Lava in Shaderforge

Tutorial / 27 June 2019

Hello! I was tasked with creating a blob of lava in unity.

Naturally everything I found was a premade asset you could buy or it was for UE4.

So I took the one UE4 tutorial that got close to what I wanted and tried to replicate the nodes in shaderforge.

At the same time I send a link to a premade substance lava material from to a friend of mine to ask what the best plan of action was to make a similar effect. With one look she could tell that the textures it used weren’t for colour, they were masks and had a normal map.

Knowing that makes everything easier!

So, what you need:

Texture maps!

You’ll need a mask map (for emission and colour), normal map, ambient occlusion and roughness maps would also be useful, but you can still get a basic flowing lava shader without the last two. Look up some examples and make your own, or do what I do and download some free ones! I’m sure there are some even better ones you can buy too.

I get 90% of my textures from this site, its super useful –

Let’s get started –

Open up Shaderforge, create a basic shader.

Create a texture2D node, load in your normal map, tick normal map on. Rename it to normal map.

Create a texture asset node, load in your mask, plug the rgb output to the tex input of 2 texture2D nodes. Rename one Diffuse and the other Emission

If the node is green, it means it becomes an editable parameter for whoever uses the materials created from this shader.

From here on I’m going to split the steps up in categories instead of the method I used, that way if you’re only interested in panning uvs you can just take that bit.

Panning textures:

For that “flowing” effect, you move the UVs of the all the texture maps.

In this example we will be rolling the Mask (which is plugged into Emission).

Bring in a time node and a uv coordinates node. Add the t output on the time node and UV output on the coordinates node together, output goes into the UV input of your texture2D node.


Result is a moving texture!

Though it’s moving quite quickly, especially if you want slow moving lava.

To control the speed:

Bring in two value nodes

Name one something like Speed_U, the other Speed_V

(you can use spaces in these names, I just prefer not to)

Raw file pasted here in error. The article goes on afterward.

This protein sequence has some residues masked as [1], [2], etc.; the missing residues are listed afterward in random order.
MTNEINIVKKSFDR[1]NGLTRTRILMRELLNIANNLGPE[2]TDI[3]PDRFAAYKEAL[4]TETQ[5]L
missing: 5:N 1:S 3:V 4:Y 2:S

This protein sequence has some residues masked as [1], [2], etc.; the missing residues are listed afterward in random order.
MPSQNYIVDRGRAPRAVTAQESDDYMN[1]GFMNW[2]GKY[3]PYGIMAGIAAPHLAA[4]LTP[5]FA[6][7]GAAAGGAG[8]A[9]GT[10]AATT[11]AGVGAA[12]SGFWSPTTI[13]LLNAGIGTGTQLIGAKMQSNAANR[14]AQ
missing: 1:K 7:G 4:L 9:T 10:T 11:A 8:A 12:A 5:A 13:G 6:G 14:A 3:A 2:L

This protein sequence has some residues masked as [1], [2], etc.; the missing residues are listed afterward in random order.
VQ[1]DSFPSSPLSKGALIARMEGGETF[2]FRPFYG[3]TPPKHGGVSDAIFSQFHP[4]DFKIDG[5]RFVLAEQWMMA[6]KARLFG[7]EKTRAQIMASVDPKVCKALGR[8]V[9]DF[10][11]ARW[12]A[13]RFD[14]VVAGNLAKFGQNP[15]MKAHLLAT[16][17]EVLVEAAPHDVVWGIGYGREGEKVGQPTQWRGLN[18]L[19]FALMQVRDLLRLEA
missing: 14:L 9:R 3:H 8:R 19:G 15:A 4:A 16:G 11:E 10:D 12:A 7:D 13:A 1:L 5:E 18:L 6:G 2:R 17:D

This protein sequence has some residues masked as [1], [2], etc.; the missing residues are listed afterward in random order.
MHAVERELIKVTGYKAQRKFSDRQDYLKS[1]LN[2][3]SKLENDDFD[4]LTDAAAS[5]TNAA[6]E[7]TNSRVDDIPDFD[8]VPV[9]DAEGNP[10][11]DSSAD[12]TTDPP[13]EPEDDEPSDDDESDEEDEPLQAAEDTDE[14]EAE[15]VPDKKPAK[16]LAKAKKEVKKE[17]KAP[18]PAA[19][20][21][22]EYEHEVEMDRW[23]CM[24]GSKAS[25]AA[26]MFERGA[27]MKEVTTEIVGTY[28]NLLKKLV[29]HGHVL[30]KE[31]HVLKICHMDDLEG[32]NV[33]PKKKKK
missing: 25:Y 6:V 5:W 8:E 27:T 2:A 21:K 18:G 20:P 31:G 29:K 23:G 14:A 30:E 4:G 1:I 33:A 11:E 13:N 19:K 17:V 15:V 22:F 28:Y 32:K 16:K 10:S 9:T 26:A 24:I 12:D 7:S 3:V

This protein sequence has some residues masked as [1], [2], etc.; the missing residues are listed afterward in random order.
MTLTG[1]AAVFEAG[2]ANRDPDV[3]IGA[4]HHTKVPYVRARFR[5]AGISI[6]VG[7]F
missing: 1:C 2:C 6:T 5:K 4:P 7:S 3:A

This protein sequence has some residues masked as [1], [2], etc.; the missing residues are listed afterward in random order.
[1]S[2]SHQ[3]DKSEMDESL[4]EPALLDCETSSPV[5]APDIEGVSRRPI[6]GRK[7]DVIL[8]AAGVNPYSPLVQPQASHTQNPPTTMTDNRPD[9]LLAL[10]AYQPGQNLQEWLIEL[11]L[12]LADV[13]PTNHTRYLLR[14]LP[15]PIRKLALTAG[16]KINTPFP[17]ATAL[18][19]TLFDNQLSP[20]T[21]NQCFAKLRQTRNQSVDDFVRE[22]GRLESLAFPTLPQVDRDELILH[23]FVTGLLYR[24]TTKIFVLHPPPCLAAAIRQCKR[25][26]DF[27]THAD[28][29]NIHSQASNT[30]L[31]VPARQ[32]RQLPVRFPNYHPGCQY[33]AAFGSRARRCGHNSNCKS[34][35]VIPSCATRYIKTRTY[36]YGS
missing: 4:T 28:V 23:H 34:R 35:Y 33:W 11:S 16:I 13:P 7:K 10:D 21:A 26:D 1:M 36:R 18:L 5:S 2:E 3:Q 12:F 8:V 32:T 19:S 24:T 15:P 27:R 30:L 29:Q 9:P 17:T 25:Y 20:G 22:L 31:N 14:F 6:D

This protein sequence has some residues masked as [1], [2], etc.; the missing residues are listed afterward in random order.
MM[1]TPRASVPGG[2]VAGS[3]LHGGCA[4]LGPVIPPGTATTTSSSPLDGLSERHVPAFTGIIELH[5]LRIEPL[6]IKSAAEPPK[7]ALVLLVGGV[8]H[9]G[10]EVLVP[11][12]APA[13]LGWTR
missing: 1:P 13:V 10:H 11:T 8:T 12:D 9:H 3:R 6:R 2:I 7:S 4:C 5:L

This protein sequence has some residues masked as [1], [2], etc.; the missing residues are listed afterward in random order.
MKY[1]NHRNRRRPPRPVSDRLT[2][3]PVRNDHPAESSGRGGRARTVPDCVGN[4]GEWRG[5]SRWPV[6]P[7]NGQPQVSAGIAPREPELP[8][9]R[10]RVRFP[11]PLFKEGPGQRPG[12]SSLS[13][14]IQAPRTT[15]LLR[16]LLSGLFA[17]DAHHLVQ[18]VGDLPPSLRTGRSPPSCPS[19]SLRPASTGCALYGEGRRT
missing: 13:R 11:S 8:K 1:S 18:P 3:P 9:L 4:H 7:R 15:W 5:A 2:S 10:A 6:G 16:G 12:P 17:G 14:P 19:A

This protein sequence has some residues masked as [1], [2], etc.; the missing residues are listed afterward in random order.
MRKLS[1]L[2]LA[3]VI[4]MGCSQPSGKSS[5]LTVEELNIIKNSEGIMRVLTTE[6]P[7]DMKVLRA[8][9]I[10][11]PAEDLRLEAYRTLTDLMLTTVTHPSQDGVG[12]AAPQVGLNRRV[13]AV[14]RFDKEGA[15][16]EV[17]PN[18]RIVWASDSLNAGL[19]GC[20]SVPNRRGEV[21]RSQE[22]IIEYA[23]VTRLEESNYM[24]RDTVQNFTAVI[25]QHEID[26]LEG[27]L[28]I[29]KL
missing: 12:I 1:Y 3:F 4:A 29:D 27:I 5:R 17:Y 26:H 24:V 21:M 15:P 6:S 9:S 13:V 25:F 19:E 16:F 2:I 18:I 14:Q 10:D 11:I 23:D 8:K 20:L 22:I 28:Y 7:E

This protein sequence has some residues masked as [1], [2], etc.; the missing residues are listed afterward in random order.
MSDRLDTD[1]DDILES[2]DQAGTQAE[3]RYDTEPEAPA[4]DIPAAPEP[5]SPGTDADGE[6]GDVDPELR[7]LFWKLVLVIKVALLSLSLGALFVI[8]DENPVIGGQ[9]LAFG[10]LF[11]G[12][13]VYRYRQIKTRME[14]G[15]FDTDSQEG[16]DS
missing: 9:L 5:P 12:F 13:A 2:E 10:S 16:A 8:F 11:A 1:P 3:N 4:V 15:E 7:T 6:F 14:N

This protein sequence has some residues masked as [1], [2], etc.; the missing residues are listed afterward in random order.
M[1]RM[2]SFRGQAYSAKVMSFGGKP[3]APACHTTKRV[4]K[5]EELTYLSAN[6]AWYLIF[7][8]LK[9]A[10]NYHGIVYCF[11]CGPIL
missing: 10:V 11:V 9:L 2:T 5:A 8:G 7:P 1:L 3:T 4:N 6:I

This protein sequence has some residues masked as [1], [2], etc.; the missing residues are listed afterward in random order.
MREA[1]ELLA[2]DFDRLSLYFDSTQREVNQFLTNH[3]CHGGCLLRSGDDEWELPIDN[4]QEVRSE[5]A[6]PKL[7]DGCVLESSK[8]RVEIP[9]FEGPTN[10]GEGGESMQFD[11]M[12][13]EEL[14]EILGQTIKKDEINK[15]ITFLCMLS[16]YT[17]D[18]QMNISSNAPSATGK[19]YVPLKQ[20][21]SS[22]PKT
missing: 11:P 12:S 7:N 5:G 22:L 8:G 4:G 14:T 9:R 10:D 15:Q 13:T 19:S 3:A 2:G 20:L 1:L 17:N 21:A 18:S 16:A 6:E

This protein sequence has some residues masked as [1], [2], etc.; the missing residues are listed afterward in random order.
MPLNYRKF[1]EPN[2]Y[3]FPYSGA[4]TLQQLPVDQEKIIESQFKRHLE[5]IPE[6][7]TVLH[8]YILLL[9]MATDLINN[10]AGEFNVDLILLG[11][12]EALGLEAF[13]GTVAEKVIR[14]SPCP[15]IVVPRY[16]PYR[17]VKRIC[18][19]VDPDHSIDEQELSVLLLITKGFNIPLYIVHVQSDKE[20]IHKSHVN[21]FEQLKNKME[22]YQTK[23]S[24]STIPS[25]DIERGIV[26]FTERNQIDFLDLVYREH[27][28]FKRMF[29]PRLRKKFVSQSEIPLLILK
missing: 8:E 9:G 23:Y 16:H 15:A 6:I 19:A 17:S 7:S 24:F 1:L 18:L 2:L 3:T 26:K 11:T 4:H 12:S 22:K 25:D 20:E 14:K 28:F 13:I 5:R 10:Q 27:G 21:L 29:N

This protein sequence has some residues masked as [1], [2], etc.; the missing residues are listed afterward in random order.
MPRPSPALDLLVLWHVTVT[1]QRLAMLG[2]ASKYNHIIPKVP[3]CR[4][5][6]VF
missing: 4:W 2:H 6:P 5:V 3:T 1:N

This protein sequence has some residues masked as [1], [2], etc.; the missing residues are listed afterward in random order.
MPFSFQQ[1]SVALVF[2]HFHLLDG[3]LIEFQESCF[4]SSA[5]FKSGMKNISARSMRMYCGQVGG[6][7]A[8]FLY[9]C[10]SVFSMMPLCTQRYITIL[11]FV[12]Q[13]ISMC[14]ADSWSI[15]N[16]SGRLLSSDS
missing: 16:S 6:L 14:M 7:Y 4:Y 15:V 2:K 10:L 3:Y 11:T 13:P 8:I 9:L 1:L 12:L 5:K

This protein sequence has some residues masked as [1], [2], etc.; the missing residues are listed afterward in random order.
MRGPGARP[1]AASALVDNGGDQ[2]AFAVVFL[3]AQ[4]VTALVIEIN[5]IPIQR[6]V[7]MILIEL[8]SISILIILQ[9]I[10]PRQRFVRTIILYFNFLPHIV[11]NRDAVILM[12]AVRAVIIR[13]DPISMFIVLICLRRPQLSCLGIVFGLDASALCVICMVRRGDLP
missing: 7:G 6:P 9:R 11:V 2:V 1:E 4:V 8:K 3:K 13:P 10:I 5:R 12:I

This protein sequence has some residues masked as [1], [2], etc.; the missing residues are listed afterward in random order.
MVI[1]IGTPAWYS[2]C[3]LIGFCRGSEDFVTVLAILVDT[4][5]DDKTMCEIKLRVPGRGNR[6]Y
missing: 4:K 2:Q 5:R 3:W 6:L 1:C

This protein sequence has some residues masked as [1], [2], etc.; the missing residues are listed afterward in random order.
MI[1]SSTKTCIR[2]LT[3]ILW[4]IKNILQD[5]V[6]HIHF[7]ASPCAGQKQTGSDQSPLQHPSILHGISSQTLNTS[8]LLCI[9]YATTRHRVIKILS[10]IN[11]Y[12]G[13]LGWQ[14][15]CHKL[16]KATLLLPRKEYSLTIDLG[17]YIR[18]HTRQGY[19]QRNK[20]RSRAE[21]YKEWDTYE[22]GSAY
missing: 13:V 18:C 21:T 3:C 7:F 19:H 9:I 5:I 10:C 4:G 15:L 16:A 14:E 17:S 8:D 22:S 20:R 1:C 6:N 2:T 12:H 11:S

Bring in an append and a multiply node.

Connect the value nodes to the Append node.

The output of the Append goes into the first input of the multiply node. Reconnect the time node from the add it is in to the multiply node.

The multiply node is then plugged in to the add node with the UV coordinates output as the second input.

The result of that add plugs into the UV input of the texture node.

Finally, change the values in the value nodes to any number and what the texture change speed. Set it to something you like.

Don’t forget to compile shader!

To tile UVs:

Place two value nodes down. Name one Tile_U and the other Tile_V

Create an append and multiply node.

Attach the values to the append, and plug in the output to the multiply node.

Plug in the result of the add from the speed set up above to the second input in the multiply node.

If you didn’t do that set up, or your setup doesn’t need panning textures, just plug in the UV coordinates.

The result of the multiply is plugged into the UV input of the texture asset.

Changing the values will now tile the texture!

Controlling strength of texture:

This one is super simple – add a multiply node with a constant/value in input B to a texture right before plugging into the shader


Now all that’s left is to set up your normal map and the other mask for colour using the above techniques and you will have completed a lava shader!

Extra tidbits:

Play around with the different ways you can put a colour over your mask

For example, you could divide the colour by the mask –

Or you could subtract it, whatever works for you.

Note: The shader will not compile if you have two green nodes with the same name.